T. G. Thuruthel, E. Falotico, F. Renda and C. Laschi, Model-Based Reinforcement Learning for Closed-Loop Dynamic Control of Soft Robotic Manipulators, IEEE Transactions on Robotics, vol. 35, no. 1, pp. 124-134, Feb. 2019. DOI: 10.1109/TRO.2018.2878318.

Dynamic control of soft robotic manipulators is an open problem yet to be well explored and analyzed. Most of the current applications of soft robotic manipulators utilize static or quasi-dynamic controllers based on kinematic models or linearity in the joint space. However, such approaches are not truly exploiting the rich dynamics of a soft-bodied system. In this paper, we present a model-based policy learning algorithm for closed-loop predictive control of a soft robotic manipulator. The forward dynamic model is represented using a recurrent neural network. The closed-loop policy is derived using trajectory optimization and supervised learning. The approach is verified first on a simulated piecewise constant strain model of a cable driven under-actuated soft manipulator. Furthermore, we experimentally demonstrate on a soft pneumatically actuated manipulator how closed-loop control policies can be derived that can accommodate variable frequency control and unmodeled external loads.

Calibrating a robotic manipulator through photogrammetry, and a nice state-of-the-art in the issue of robot calibration

Alexandre Filion, Ahmed Joubair, Antoine S. Tahan, Ilian A. Bonev, Robot calibration using a portable photogrammetry system, Robotics and Computer-Integrated Manufacturing, Volume 49, 2018, Pages 77-87, DOI: 10.1016/j.rcim.2017.05.004.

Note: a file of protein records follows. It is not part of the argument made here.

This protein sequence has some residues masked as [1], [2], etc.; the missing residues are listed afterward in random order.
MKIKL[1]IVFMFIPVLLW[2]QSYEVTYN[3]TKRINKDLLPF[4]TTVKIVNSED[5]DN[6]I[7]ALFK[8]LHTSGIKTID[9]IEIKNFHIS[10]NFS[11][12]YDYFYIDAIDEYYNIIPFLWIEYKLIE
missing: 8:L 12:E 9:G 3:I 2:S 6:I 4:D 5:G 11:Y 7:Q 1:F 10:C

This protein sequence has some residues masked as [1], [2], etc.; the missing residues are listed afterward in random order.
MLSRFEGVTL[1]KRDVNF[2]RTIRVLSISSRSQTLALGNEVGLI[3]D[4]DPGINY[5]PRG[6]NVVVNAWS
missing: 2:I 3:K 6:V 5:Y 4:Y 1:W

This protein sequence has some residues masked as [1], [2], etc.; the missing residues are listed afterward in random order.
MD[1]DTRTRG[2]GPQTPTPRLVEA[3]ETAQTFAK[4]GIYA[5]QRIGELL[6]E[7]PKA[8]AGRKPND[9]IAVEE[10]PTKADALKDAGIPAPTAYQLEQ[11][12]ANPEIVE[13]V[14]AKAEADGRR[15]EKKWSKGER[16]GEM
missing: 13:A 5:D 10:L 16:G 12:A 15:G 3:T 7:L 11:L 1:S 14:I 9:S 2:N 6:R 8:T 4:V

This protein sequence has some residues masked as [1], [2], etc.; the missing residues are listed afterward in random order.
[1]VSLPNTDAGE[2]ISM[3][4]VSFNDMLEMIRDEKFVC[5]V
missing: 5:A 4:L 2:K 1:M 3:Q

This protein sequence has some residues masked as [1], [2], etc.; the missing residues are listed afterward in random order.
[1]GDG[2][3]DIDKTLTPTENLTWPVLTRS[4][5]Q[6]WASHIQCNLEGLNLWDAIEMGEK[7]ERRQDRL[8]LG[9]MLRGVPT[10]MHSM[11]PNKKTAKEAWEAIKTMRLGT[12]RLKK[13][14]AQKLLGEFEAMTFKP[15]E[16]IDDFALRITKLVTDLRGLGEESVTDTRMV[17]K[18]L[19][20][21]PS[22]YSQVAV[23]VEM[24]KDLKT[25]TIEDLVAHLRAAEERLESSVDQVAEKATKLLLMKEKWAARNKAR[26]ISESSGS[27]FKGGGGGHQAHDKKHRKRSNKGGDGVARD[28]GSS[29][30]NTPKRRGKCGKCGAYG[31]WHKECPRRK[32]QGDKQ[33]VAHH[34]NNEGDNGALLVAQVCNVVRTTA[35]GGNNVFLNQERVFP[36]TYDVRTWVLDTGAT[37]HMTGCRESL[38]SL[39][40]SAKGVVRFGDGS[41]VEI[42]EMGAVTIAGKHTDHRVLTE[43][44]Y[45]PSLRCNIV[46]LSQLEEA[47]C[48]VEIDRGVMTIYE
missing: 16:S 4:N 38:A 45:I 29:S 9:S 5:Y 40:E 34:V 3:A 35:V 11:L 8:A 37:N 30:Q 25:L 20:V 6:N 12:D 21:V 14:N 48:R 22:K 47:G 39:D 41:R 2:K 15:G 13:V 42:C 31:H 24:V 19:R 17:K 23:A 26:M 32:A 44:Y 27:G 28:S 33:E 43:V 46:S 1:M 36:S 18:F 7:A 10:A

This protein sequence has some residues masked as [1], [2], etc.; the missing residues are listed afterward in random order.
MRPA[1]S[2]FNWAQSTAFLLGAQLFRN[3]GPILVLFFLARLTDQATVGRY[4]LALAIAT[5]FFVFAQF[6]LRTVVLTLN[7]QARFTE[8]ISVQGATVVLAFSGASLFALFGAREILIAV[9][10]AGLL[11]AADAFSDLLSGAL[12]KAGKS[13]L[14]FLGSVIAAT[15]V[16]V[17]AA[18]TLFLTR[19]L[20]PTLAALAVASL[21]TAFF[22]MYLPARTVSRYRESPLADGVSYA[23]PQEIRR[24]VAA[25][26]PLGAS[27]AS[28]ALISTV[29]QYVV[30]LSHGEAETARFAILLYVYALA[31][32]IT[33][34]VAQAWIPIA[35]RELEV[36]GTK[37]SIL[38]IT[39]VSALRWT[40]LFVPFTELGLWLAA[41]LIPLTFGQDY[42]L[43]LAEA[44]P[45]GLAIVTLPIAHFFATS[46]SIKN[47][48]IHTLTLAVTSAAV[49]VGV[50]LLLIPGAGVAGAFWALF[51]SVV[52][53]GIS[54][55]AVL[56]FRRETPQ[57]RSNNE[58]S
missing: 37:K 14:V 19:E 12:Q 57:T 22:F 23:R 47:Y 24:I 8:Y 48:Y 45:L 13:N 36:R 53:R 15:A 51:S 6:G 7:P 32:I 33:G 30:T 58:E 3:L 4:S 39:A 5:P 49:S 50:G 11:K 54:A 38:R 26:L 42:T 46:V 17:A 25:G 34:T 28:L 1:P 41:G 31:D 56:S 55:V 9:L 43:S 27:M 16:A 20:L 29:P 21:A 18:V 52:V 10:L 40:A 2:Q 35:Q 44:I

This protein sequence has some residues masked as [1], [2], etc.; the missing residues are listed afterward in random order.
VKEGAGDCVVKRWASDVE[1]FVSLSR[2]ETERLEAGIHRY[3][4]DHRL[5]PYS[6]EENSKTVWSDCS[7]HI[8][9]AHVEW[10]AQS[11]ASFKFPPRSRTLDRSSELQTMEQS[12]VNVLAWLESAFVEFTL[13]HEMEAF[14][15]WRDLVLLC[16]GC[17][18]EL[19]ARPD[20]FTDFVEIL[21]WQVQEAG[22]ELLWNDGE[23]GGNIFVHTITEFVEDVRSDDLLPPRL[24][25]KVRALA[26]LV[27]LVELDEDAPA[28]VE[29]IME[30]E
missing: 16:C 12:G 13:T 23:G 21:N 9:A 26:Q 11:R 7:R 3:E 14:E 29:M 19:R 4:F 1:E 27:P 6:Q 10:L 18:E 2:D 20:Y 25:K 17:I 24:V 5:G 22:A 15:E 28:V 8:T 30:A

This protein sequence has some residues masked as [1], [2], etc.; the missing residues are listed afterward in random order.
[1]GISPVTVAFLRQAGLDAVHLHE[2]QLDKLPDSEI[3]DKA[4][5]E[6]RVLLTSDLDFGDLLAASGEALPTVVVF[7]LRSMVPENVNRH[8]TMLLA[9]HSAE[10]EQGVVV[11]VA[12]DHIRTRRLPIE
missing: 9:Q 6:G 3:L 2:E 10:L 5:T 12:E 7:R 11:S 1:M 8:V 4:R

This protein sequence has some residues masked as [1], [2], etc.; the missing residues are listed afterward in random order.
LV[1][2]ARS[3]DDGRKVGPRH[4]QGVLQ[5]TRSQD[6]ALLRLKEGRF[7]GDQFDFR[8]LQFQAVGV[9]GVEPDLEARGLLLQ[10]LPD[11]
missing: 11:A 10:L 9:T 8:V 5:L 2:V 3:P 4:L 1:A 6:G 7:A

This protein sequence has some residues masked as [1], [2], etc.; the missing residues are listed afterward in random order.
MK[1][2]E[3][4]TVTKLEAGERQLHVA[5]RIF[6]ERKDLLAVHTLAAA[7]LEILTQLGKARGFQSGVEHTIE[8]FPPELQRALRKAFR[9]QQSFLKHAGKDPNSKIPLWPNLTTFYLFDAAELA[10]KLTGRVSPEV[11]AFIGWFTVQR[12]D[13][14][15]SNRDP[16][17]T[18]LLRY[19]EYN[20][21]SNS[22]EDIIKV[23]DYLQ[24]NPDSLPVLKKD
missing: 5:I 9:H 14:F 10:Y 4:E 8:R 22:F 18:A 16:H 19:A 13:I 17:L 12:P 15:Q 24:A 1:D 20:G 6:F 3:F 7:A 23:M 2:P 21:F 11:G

This work investigates the potential use of a commercially-available portablephotogrammetry system (the MaxSHOT 3D) in industrial robot calibration. To demonstrate the effectiveness of this system, we take the approach of comparing the device with a laser tracker (the FARO laser tracker) by calibrating an industrial robot, with each device in turn, then comparing the obtained robot position accuracy after calibration. As the use of a portablephotogrammetry system in robot calibration is uncommon, this paper presents how to proceed. It will cover the theory of robot calibration: the robot’s forward and inverse kinematics, the elasto-geometrical model of the robot, the generation and ultimate selection of robot configurations to be measured, and the parameter identification. Furthermore, an experimental comparison of the laser tracker and the MaxSHOT3D is described. The obtained results show that the FARO laser trackerION performs slightly better: The absolute positional accuracy obtained with the laser tracker is 0.365mm and 0.147mm for the maximum and the mean position errors, respectively. Nevertheless, the results obtained by using the MaxSHOT3D are almost as good as those obtained by using the laser tracker: 0.469mm and 0.197mm for the maximum and the mean position errors, respectively. Performances in distance accuracy, after calibration (i.e. maximum errors), are respectively 0.329mm and 0.352mm, for the laser tracker and the MaxSHOT 3D. However, as the validation measurements were acquired with the laser tracker, bias favors this device. Thus, we may conclude that the calibration performances of the two measurement devices are very similar.